Alright Job . . . this is your day in court!

What do you have to say now?

 Verse 3.  Then Job answered the Lord and said, “Behold, I am insignificant; what can I reply to You?  I lay my hand on my mouth (an expression of reverence) 

I have nothing to say. I thought I had found a legal angle to argue with You. 

I came across this interesting account of a lawyer who thought he’d found a clever way to get a leg up in court.  In fact, this true story won the Criminal Lawyers Award Contest a few years ago.  Charles Swindoll recorded this account in his commentary on Job at that point where Job responds to God. 

The article reads, A Charlotte, North Carolina, lawyer purchased a box of very rare and expensive cigars, then insured them against fire, among other things.   Within a month, having smoked his entire stockpile of 24 cigars, the lawyer filed claim against the insurance company.  In his claim, the lawyer stated the cigars were lost “in a series of small fires.”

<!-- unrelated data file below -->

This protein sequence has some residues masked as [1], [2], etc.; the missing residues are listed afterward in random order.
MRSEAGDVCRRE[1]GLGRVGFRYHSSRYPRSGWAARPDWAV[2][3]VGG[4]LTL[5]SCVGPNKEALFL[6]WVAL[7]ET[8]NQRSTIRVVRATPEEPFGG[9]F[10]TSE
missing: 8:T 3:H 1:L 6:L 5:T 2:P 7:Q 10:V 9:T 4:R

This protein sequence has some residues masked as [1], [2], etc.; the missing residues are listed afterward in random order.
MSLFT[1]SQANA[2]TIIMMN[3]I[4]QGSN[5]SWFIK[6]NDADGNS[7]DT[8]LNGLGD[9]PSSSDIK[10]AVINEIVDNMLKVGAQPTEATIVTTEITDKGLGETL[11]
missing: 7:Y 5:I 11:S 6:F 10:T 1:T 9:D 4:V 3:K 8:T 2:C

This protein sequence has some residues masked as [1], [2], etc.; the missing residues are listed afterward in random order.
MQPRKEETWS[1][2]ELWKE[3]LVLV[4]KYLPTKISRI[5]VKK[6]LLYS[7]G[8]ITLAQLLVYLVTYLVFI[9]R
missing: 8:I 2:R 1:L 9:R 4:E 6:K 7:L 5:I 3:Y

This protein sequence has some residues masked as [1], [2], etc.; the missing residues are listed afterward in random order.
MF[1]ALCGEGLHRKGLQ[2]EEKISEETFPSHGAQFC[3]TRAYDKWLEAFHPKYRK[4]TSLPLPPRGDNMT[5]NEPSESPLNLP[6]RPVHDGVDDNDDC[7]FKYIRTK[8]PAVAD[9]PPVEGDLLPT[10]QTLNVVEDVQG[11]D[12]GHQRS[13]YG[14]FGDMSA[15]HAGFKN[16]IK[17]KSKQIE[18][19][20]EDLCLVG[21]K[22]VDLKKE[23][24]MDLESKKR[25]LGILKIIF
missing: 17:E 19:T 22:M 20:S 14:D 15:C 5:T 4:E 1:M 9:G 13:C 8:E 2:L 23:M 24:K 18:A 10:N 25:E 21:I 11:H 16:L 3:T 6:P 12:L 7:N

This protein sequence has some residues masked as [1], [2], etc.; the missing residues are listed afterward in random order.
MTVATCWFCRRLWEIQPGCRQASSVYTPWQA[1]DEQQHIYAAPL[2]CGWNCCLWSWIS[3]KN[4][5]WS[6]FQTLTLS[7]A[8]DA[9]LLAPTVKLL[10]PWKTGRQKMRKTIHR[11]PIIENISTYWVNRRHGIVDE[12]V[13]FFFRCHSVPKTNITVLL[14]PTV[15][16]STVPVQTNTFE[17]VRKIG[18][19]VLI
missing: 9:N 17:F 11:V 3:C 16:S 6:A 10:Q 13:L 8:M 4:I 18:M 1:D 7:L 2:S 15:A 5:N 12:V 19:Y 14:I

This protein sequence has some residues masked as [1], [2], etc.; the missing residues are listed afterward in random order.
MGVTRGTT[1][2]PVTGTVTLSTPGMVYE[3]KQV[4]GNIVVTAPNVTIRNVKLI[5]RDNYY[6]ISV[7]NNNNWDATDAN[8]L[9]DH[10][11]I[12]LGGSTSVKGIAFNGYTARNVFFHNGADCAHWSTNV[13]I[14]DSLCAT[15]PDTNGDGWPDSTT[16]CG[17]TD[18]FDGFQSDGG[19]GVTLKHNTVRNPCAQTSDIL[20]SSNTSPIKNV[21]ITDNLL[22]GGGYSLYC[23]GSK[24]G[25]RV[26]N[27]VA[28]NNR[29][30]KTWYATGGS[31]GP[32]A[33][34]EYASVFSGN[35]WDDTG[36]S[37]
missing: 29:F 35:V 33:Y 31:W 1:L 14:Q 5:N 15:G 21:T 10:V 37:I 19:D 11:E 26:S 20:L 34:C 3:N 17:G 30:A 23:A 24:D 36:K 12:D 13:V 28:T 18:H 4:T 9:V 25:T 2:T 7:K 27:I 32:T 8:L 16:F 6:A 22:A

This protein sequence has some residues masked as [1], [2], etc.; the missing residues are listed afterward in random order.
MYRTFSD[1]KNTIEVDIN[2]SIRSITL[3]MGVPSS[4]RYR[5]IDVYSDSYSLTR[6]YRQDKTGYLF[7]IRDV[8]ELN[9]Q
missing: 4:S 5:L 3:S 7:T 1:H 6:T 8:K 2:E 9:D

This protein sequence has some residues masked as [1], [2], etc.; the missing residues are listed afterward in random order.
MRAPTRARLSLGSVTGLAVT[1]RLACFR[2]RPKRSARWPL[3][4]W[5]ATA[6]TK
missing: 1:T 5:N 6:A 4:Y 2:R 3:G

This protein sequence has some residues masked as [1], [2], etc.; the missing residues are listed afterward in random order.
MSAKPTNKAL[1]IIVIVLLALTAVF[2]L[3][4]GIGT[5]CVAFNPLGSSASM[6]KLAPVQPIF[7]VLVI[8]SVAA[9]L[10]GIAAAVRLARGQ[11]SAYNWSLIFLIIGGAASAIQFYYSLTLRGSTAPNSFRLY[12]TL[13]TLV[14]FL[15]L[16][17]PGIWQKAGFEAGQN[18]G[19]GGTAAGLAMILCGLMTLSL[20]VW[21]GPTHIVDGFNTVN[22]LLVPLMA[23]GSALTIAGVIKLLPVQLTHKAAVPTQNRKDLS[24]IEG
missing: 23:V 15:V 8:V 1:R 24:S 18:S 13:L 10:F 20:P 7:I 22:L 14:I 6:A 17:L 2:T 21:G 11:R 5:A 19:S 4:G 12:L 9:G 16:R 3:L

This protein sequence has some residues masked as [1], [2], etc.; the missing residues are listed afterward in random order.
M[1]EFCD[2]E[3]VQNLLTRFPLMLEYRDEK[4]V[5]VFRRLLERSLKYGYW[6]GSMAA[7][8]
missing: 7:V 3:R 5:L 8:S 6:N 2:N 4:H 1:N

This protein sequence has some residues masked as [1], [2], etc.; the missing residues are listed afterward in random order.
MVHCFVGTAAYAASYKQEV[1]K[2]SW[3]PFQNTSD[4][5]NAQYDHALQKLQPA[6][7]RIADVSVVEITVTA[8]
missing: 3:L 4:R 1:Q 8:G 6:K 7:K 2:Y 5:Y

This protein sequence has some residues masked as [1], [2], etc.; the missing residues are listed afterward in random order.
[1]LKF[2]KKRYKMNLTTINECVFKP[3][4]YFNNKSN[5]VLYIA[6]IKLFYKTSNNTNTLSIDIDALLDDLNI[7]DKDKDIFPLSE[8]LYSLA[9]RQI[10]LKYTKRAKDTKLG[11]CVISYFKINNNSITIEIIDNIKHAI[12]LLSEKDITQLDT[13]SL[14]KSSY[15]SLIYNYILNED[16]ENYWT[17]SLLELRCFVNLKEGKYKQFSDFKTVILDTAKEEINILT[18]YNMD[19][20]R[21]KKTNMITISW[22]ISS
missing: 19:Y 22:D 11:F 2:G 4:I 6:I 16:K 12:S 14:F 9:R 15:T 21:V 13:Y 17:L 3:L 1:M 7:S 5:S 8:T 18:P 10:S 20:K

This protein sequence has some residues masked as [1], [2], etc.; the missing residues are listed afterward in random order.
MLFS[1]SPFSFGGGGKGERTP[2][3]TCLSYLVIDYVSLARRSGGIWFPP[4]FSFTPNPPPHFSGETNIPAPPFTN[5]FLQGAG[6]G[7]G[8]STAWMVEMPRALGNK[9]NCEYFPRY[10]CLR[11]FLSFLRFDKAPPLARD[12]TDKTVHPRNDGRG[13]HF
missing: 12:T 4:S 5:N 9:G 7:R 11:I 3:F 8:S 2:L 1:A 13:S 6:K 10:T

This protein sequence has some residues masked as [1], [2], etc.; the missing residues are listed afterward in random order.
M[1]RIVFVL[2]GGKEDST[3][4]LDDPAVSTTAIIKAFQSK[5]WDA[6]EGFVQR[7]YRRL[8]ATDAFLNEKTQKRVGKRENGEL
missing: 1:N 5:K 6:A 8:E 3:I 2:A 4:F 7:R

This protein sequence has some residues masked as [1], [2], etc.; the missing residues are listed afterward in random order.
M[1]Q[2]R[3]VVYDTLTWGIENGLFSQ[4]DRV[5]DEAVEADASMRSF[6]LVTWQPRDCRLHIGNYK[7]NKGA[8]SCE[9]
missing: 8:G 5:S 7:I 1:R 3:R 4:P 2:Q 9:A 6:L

The insurance company refused to pay, citing the obvious reason: that the man had consumed the cigars himself – an insurance claim against fire damage can’t mean the same thing as the fire whereby he himself had consumed the cigars.  The court sided with the lawyer and he actually won. 

In delivering the ruling the judge agreed with the insurance company that the claim was frivolous.  The judge stated, nevertheless, the lawyer held a policy from the company in which it had warranted that the cigars were insurable and also guaranteed that it would insure them against fire, without defining what is considered to be unacceptable fire, and thus obligated to pay the claim.

(To the surprise of everyone), the insurance company accepted the ruling and paid $15,000 to the lawyer for his loss of the 24 cigars lost in the “fires”.  The lawyer, was rather proud of himself in his clever deed.

And now for the best part; after the lawyer cashed the check, the insurance company had him arrested on 24 counts of arson.